Thankfully, the researchers suggest that these deaths could largely be avoided if mitigation strategies are implemented to reduce greenhouse emissions.

Dr Gasparrini added: 'The good news is that if we take action to reduce global warming, for instance by complying with the thresholds set by the Paris Agreement, this impact will be much lower.'

In the study, the researchers used real data from 85 million deaths from 1984 to 2015, taking into account different climates, socioeconomics and demographics.

In the study, the researchers used real data from 85 million deaths from 1984 to 2015, taking into account different climates, socioeconomics and demographics. Pictured are the countries included in the study

In the study, the researchers used real data from 85 million deaths from 1984 to 2015, taking into account different climates, socioeconomics and demographics. Pictured are the countries included in the study

KEY GOALS OF THE PARIS AGREEMENT

The Paris Agreement on Climate Change has four main goals with regards to reducing emissions:

1)  A long-term goal of keeping the increase in global average temperature to well below 2°C above pre-industrial levels

2) To aim to limit the increase to 1.5°C, since this would significantly reduce risks and the impacts of climate change

3) Goverments agreed on the need for global emissions to peak as soon as possible, recognising that this will take longer for developing countries

4) To undertake rapid reductions thereafter in accordance with the best available science

Source: European Commission 

This allowed them estimate how temperature-related mortality rates will change under alternative scenarios of climate change.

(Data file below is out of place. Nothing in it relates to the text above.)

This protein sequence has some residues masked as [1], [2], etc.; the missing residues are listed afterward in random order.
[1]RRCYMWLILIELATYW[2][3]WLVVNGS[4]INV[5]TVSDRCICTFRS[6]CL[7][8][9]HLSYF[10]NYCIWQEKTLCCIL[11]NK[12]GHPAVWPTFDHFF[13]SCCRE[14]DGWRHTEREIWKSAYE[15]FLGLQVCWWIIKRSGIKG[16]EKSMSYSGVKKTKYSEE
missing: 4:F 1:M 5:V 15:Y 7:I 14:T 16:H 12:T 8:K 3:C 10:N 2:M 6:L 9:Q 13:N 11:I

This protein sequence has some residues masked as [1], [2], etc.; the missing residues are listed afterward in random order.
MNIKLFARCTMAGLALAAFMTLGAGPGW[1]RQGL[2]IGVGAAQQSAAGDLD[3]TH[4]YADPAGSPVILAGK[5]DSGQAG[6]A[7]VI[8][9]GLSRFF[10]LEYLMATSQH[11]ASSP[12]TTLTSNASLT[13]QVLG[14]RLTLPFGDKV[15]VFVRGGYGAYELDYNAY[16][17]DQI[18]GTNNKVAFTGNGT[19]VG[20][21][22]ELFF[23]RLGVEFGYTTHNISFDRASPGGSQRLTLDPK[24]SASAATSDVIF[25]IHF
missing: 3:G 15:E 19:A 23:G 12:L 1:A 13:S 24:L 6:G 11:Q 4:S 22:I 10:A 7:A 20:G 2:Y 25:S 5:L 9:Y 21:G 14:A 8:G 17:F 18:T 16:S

Under the worst-case scenario, which assumes that greenhouse gas emissions continue to rise throughout the 21st century, the model suggests that there could be extremely large increases in mortality in the warmer regions of the world.

But in cooler areas, the less intense warming and large decrease in cold-related deaths may mean no change or even a small reduction in temperature-related deaths.

Under the best-case scenario, which assumes an early peak of greenhouse gas emissions which then decline, the potential changes in mortality rates would be minimal.

This highlights the benefits of the implementation of mitigation policies, according to the researchers.

Sir Andy Haines, co-author of the study, said: 'This paper shows how heat related deaths will escalate in the absence of decisive action to reduce the emissions of carbon dioxide and short-lived climate pollutants such as methane and black carbon.

'Such action could also result in major health benefits in the near term by reducing deaths from air pollution.

'It is imperative that the actions are taken to build on the achievements of the Paris Treaty as the commitments made there are insufficient to prevent warming above 2 degrees C compared with pre-industrial temperatures.'